The solenoid coil itself from the factory-fitted valve is great (the ECU opens it faster than any pneumatic valve so why replace it?), but the weak point however is the valve mechanism itself. So GFB’s DV+ solves this problem by replacing just the valve parts with an anodized billet aluminum housing fitted with a brass piston machined to exacting tolerances.
Other manufacturers’ products involve replacing the entire system with a traditional pneumatic valve, requiring long vacuum hose runs, additional parts for tapping into the intake manifold vacuum, plus either a different solenoid valve to actuate the pneumatic valve or a ballast resistor to plug into the OE wiring loom. All these additional items result in a product that is slower, less responsive, more expensive and takes much longer to install.
GFB’s DV+ solution on the other hand is more responsive, less expensive, easier to install, and doesn't cause compressor surge/turbo flutter. Oh, and it doesn't require different springs or frequent re-builds.
- Retains the factory solenoid coil for seamless integration
- Replaces plastic valve parts with metal for reliability and strength on chipped engines
- Direct-fit replacement with GFB’s TMS benefits
- Exclusive “pilot-actuated” valve mechanism for rapid response at high boost
Many late-model European cars use ECU controlled solenoid-type diverter valves. This is a good concept because the valve can react very quickly and it only opens when it needs to.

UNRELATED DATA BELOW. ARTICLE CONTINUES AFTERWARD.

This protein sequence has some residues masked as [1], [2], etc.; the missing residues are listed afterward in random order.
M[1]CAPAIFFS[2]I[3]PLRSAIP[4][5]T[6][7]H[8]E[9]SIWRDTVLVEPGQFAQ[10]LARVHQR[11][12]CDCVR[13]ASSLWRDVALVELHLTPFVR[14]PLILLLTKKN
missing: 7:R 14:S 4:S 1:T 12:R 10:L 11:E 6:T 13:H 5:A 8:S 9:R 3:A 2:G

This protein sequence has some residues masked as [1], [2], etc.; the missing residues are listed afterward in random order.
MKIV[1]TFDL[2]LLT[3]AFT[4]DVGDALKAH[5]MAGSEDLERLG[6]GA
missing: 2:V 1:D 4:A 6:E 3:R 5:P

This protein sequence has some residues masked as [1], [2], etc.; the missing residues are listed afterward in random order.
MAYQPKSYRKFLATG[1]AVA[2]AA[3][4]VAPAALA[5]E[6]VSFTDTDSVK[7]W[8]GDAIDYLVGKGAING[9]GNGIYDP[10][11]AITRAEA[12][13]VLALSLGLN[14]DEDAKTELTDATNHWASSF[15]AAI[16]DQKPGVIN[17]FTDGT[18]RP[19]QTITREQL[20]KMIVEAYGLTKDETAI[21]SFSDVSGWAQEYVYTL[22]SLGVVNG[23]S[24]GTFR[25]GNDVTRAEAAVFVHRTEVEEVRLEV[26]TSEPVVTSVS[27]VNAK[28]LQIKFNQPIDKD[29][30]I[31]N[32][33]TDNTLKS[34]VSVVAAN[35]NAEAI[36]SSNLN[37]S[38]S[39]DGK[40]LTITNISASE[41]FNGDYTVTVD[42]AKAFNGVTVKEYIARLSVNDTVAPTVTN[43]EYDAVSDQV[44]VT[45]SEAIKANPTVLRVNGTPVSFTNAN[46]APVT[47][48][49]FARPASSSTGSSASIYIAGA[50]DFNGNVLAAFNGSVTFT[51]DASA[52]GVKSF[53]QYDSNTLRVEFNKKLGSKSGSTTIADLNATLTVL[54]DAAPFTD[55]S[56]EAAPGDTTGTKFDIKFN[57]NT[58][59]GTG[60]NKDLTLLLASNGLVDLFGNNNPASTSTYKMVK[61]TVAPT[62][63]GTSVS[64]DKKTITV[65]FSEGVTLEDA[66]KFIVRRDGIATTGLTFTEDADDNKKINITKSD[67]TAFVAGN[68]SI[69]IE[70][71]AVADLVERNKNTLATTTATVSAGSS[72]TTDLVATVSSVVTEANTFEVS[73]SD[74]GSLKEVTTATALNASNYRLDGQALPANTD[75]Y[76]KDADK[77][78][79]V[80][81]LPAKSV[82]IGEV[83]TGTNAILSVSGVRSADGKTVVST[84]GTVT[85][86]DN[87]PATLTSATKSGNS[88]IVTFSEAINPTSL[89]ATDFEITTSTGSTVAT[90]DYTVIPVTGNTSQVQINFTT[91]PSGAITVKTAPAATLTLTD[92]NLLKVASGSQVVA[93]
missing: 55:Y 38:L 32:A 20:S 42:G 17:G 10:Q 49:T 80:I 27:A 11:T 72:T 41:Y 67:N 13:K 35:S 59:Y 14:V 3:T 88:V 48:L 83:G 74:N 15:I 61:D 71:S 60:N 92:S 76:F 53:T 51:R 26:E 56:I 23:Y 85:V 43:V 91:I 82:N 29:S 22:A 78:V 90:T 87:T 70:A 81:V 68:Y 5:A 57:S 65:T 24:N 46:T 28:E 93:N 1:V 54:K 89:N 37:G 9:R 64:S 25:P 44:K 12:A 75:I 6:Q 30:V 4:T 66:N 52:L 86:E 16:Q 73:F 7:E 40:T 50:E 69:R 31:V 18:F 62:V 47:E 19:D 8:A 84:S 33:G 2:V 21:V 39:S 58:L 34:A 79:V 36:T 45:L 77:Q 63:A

However, there are some problems with these valves. There are typically two types of solenoid-actuated diverter valves found standard on VAG and European cars, both of which have their shortcomings.
Common OE Problem #1
- The diaphragm types are commonly known to rupture, especially when boost and temperature are increased as a result of chip tuning.
Common OE Problem #2
- The plastic piston-type leaks far more than most people realize (by design, not from wear), and doesn't always close after a high-boost gear shift.
Additionally, in both cases, the solenoid on the OE diverter is directly connected to the valve mechanism, which is not ideal because neither it nor the return spring are strong enough to open and close the valve reliably at high boost.
With problems like this, you can see why other aftermarket manufacturers assume the best solution is to replace the factory diverter entirely. Unfortunately though, whilst their replacement kits might be stronger than the factory diverter, their slower response speed and lower flow do not justify the extra cost and complexity - more of a compromise than a solution.